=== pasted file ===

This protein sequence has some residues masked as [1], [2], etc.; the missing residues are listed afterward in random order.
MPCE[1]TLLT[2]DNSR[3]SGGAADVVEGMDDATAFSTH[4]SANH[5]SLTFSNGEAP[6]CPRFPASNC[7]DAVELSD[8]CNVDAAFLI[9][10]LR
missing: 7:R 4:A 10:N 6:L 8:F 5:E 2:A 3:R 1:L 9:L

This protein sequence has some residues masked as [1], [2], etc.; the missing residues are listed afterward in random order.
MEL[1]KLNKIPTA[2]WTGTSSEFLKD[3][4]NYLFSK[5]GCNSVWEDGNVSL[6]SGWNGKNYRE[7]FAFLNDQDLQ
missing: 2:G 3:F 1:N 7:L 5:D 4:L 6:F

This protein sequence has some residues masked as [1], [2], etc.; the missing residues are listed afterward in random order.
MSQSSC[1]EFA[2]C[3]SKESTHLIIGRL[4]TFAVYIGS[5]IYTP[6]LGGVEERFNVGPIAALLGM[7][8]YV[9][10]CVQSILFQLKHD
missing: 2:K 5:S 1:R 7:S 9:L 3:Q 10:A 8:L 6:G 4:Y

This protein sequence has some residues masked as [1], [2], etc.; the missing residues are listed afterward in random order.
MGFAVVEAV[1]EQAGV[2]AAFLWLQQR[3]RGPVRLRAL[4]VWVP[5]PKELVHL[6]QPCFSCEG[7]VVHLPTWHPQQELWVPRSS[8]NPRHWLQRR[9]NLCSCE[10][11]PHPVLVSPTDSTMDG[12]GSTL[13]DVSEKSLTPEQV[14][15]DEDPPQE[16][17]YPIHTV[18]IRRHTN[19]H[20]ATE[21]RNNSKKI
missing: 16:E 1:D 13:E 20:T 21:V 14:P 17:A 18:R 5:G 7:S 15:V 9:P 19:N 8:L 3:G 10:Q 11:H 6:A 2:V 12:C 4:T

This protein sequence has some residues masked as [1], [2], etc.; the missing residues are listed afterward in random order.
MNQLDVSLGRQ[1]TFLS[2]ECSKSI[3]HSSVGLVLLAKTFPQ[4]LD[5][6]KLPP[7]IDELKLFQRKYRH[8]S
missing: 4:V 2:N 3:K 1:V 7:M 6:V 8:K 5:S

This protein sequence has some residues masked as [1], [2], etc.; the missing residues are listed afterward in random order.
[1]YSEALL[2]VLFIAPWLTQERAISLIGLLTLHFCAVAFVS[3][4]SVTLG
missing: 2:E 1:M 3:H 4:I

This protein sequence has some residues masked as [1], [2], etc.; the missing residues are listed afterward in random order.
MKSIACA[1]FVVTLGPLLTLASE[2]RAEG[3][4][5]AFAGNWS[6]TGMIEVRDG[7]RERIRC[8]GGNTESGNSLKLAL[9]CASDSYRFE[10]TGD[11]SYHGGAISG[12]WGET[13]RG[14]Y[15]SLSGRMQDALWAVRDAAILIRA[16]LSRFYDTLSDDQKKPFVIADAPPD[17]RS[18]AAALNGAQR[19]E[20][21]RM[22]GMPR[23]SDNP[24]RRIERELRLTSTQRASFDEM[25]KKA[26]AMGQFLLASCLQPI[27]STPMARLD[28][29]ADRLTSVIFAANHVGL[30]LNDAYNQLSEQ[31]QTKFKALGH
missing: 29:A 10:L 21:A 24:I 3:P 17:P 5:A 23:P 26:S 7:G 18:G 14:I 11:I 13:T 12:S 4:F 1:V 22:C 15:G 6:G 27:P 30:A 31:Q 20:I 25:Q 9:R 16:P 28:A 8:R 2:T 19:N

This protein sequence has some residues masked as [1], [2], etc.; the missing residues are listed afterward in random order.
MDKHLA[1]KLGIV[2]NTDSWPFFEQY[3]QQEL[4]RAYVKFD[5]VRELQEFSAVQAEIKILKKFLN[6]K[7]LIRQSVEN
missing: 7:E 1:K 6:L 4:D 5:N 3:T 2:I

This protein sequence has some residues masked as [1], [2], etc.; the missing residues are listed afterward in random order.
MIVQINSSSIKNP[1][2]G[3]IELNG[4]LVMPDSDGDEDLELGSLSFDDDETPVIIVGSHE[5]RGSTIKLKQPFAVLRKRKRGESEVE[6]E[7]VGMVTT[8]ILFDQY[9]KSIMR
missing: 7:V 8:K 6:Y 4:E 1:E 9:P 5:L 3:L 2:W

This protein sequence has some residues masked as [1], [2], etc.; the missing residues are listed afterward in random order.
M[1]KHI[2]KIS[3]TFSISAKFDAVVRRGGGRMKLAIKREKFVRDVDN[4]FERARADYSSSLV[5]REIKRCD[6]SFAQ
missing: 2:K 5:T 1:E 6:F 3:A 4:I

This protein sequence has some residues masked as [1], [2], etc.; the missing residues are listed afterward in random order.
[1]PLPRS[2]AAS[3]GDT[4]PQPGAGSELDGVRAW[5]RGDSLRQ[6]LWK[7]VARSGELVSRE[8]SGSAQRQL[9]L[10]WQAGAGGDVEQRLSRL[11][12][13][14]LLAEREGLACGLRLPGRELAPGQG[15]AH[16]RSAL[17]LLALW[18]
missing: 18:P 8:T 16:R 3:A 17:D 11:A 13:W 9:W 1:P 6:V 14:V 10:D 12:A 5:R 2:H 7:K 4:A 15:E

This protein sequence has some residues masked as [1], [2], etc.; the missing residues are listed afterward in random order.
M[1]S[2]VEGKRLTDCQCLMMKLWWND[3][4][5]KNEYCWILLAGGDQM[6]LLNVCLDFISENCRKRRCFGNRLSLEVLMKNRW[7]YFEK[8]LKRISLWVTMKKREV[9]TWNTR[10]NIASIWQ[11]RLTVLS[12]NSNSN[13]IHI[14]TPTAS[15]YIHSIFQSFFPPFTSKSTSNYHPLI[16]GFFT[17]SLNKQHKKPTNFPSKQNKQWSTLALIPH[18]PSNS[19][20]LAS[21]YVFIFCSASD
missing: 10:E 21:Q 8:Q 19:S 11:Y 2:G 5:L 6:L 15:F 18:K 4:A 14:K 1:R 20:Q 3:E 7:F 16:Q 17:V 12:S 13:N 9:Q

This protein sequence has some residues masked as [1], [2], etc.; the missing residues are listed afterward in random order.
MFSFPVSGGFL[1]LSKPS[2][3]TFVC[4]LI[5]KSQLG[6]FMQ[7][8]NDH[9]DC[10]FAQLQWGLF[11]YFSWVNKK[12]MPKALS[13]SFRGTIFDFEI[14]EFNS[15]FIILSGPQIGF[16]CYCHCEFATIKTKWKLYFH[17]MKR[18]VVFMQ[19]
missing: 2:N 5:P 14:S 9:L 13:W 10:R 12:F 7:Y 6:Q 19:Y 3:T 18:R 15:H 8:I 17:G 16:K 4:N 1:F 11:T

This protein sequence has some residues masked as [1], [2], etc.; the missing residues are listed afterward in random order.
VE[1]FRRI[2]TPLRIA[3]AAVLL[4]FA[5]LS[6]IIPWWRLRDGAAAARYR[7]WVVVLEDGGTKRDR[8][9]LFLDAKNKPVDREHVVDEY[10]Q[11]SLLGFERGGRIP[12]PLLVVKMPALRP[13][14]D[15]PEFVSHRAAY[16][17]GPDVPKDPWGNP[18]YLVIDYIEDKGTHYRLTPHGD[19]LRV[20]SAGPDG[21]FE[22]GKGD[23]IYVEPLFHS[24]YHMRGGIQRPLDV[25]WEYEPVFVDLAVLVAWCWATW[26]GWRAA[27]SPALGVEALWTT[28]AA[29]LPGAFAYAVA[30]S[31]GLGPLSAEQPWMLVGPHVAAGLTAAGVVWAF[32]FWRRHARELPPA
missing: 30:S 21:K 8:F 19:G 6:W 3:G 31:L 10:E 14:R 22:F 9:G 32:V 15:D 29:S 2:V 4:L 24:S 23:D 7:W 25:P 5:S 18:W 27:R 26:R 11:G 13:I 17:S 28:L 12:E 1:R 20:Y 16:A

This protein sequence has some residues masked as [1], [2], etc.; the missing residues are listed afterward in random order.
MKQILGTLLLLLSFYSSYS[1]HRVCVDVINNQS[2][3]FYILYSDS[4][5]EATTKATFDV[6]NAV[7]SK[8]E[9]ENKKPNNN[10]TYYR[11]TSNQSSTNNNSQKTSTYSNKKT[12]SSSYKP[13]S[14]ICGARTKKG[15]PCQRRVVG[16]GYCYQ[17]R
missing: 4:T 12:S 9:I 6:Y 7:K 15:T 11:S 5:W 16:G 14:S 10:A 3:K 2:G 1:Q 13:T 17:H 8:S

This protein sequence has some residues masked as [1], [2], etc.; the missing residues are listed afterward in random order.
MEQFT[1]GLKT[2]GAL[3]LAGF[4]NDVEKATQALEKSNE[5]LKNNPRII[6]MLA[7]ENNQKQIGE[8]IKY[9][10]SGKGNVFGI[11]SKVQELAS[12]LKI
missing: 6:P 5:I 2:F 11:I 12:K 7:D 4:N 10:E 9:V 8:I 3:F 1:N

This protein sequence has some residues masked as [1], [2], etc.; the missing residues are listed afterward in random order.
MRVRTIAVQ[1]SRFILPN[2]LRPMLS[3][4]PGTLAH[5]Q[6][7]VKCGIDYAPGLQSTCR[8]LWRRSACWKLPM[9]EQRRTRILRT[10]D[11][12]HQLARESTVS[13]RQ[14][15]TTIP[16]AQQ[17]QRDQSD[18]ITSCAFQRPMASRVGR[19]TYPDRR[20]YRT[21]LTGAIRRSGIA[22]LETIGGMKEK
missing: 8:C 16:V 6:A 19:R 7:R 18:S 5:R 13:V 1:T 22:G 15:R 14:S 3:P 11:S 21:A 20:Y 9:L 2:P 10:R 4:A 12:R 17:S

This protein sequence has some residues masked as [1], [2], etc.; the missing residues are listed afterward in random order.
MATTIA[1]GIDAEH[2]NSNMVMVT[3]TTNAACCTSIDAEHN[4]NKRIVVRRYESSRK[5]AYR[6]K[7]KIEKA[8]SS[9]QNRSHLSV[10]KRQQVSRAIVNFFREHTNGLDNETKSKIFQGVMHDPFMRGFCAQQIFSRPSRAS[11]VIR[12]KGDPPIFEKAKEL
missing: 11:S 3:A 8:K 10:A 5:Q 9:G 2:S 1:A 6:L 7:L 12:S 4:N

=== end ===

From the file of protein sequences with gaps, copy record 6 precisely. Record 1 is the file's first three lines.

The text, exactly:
This protein sequence has some residues masked as [1], [2], etc.; the missing residues are listed afterward in random order.
[1]YSEALL[2]VLFIAPWLTQERAISLIGLLTLHFCAVAFVS[3][4]SVTLG
missing: 2:E 1:M 3:H 4:I